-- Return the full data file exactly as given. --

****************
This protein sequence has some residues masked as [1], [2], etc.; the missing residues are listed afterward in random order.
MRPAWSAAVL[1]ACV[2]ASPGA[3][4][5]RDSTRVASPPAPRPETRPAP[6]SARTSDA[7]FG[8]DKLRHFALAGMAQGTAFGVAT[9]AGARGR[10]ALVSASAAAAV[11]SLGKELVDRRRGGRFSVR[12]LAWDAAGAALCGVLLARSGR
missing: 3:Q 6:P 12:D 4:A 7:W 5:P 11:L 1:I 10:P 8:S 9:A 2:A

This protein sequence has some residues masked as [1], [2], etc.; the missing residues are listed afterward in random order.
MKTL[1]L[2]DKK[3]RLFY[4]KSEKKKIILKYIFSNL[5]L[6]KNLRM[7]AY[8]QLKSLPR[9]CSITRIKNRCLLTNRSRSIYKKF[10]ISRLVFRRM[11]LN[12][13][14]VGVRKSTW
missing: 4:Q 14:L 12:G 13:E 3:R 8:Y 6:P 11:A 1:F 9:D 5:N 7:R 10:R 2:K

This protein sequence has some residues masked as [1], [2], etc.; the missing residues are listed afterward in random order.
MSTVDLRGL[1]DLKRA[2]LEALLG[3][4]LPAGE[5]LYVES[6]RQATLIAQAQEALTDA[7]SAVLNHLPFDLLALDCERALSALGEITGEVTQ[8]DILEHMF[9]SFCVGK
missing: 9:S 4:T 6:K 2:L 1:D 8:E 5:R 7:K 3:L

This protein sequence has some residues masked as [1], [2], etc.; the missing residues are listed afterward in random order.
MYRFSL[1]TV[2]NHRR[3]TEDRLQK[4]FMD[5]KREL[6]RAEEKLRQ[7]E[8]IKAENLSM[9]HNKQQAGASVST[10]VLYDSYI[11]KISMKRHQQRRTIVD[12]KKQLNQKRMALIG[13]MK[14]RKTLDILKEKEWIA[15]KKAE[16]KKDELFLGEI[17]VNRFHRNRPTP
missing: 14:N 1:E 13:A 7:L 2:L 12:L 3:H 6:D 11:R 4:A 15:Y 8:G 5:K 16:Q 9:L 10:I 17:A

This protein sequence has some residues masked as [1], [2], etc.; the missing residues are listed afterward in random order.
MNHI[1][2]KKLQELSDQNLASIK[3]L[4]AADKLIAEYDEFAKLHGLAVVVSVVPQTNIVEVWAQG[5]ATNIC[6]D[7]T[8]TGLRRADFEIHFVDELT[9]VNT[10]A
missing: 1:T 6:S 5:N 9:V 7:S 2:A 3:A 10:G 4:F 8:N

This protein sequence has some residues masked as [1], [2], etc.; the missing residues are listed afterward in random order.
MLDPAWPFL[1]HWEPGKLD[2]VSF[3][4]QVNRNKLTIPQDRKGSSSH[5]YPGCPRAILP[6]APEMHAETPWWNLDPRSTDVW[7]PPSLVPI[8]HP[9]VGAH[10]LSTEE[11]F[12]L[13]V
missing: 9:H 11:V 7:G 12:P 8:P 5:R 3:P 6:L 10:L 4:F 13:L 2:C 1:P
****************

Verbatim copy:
This protein sequence has some residues masked as [1], [2], etc.; the missing residues are listed afterward in random order.
MRPAWSAAVL[1]ACV[2]ASPGA[3][4][5]RDSTRVASPPAPRPETRPAP[6]SARTSDA[7]FG[8]DKLRHFALAGMAQGTAFGVAT[9]AGARGR[10]ALVSASAAAAV[11]SLGKELVDRRRGGRFSVR[12]LAWDAAGAALCGVLLARSGR
missing: 3:Q 6:P 12:D 4:A 7:W 5:P 11:L 1:I 10:P 8:S 9:A 2:A

This protein sequence has some residues masked as [1], [2], etc.; the missing residues are listed afterward in random order.
MKTL[1]L[2]DKK[3]RLFY[4]KSEKKKIILKYIFSNL[5]L[6]KNLRM[7]AY[8]QLKSLPR[9]CSITRIKNRCLLTNRSRSIYKKF[10]ISRLVFRRM[11]LN[12][13][14]VGVRKSTW
missing: 4:Q 14:L 12:G 13:E 3:R 8:Y 6:P 11:A 1:F 9:D 5:N 7:R 10:R 2:K

This protein sequence has some residues masked as [1], [2], etc.; the missing residues are listed afterward in random order.
MSTVDLRGL[1]DLKRA[2]LEALLG[3][4]LPAGE[5]LYVES[6]RQATLIAQAQEALTDA[7]SAVLNHLPFDLLALDCERALSALGEITGEVTQ[8]DILEHMF[9]SFCVGK
missing: 9:S 4:T 6:K 2:L 1:D 8:E 5:R 7:K 3:L

This protein sequence has some residues masked as [1], [2], etc.; the missing residues are listed afterward in random order.
MYRFSL[1]TV[2]NHRR[3]TEDRLQK[4]FMD[5]KREL[6]RAEEKLRQ[7]E[8]IKAENLSM[9]HNKQQAGASVST[10]VLYDSYI[11]KISMKRHQQRRTIVD[12]KKQLNQKRMALIG[13]MK[14]RKTLDILKEKEWIA[15]KKAE[16]KKDELFLGEI[17]VNRFHRNRPTP
missing: 14:N 1:E 13:A 7:L 2:L 12:L 3:H 6:D 11:R 4:A 15:Y 8:G 5:K 16:Q 9:L 10:I 17:A

This protein sequence has some residues masked as [1], [2], etc.; the missing residues are listed afterward in random order.
MNHI[1][2]KKLQELSDQNLASIK[3]L[4]AADKLIAEYDEFAKLHGLAVVVSVVPQTNIVEVWAQG[5]ATNIC[6]D[7]T[8]TGLRRADFEIHFVDELT[9]VNT[10]A
missing: 1:T 6:S 5:N 9:V 7:S 2:A 3:A 10:G 4:F 8:N

This protein sequence has some residues masked as [1], [2], etc.; the missing residues are listed afterward in random order.
MLDPAWPFL[1]HWEPGKLD[2]VSF[3][4]QVNRNKLTIPQDRKGSSSH[5]YPGCPRAILP[6]APEMHAETPWWNLDPRSTDVW[7]PPSLVPI[8]HP[9]VGAH[10]LSTEE[11]F[12]L[13]V
missing: 9:H 11:V 7:G 12:P 8:P 5:R 3:P 6:L 10:L 4:F 13:L 2:C 1:P